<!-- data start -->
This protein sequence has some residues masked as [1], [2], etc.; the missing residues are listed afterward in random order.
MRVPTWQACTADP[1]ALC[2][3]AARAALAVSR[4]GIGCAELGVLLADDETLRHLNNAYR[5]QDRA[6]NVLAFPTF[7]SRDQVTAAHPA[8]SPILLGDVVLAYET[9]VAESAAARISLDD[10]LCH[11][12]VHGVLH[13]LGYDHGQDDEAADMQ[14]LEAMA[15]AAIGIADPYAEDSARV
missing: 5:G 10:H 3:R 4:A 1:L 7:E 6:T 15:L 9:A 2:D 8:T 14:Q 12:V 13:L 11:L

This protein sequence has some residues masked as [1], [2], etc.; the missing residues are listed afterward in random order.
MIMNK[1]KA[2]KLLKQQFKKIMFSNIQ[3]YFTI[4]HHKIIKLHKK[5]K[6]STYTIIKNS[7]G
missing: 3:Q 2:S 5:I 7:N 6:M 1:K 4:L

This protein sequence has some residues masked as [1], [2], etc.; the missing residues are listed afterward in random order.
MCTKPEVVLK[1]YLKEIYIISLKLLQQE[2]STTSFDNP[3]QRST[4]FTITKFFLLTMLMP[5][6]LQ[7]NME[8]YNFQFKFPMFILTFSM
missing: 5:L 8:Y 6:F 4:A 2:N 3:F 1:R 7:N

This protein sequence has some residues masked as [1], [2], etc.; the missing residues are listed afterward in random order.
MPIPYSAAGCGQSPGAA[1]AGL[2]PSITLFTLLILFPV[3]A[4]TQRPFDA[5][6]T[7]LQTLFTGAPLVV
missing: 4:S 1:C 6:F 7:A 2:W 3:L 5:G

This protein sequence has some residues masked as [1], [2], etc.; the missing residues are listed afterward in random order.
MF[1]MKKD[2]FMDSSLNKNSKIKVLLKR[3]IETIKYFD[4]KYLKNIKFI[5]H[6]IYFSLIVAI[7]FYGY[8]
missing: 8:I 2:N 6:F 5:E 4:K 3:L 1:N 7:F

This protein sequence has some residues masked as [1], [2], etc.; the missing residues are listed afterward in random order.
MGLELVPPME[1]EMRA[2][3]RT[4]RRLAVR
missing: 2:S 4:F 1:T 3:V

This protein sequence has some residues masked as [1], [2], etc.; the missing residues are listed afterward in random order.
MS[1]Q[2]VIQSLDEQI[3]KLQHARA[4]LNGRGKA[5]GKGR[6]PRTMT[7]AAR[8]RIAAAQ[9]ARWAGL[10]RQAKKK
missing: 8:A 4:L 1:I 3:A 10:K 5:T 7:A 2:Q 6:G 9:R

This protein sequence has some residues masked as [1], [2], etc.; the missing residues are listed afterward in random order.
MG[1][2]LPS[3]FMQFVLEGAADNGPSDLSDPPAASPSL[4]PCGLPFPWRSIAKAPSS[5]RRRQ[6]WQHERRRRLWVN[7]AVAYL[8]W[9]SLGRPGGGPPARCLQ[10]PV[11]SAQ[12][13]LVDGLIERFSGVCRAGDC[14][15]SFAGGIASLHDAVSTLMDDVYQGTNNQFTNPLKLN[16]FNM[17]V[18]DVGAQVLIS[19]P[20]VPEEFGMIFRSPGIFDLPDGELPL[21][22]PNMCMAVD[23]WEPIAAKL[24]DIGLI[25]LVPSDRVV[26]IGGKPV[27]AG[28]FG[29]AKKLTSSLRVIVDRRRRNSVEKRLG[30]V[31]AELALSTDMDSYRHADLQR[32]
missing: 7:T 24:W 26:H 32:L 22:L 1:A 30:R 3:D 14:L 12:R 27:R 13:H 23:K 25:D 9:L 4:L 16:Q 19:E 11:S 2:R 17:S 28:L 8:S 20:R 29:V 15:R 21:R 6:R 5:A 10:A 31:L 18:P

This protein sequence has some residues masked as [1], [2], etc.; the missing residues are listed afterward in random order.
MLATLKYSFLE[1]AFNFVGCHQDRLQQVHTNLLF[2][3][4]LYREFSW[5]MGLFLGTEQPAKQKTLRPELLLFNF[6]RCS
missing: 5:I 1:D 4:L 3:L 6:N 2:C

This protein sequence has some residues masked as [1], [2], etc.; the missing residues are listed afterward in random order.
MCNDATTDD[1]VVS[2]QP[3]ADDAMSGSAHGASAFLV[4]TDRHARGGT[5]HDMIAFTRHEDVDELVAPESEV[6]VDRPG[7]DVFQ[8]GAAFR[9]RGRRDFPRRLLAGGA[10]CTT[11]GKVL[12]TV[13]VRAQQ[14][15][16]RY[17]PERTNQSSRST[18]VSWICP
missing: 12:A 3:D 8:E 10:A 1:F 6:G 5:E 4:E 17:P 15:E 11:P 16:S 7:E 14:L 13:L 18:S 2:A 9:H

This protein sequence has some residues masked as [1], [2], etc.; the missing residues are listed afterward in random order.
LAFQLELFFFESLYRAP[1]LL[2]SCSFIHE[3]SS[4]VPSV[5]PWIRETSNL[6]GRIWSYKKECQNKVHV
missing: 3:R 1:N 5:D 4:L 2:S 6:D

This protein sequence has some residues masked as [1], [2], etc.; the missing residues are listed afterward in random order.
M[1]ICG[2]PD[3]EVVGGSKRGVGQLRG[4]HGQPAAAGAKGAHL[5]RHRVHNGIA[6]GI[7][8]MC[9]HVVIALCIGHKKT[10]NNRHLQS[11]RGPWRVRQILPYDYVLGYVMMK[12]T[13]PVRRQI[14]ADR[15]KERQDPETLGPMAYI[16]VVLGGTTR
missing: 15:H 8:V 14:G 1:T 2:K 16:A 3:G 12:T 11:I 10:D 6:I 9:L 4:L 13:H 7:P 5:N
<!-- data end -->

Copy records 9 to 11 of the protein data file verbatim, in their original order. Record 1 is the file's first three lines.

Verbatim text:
This protein sequence has some residues masked as [1], [2], etc.; the missing residues are listed afterward in random order.
MLATLKYSFLE[1]AFNFVGCHQDRLQQVHTNLLF[2][3][4]LYREFSW[5]MGLFLGTEQPAKQKTLRPELLLFNF[6]RCS
missing: 5:I 1:D 4:L 3:L 6:N 2:C

This protein sequence has some residues masked as [1], [2], etc.; the missing residues are listed afterward in random order.
MCNDATTDD[1]VVS[2]QP[3]ADDAMSGSAHGASAFLV[4]TDRHARGGT[5]HDMIAFTRHEDVDELVAPESEV[6]VDRPG[7]DVFQ[8]GAAFR[9]RGRRDFPRRLLAGGA[10]CTT[11]GKVL[12]TV[13]VRAQQ[14][15][16]RY[17]PERTNQSSRST[18]VSWICP
missing: 12:A 3:D 8:E 10:A 1:F 6:G 5:E 4:E 17:P 15:E 11:P 16:S 7:E 14:L 13:L 18:S 2:A 9:H

This protein sequence has some residues masked as [1], [2], etc.; the missing residues are listed afterward in random order.
LAFQLELFFFESLYRAP[1]LL[2]SCSFIHE[3]SS[4]VPSV[5]PWIRETSNL[6]GRIWSYKKECQNKVHV
missing: 3:R 1:N 5:D 4:L 2:S 6:D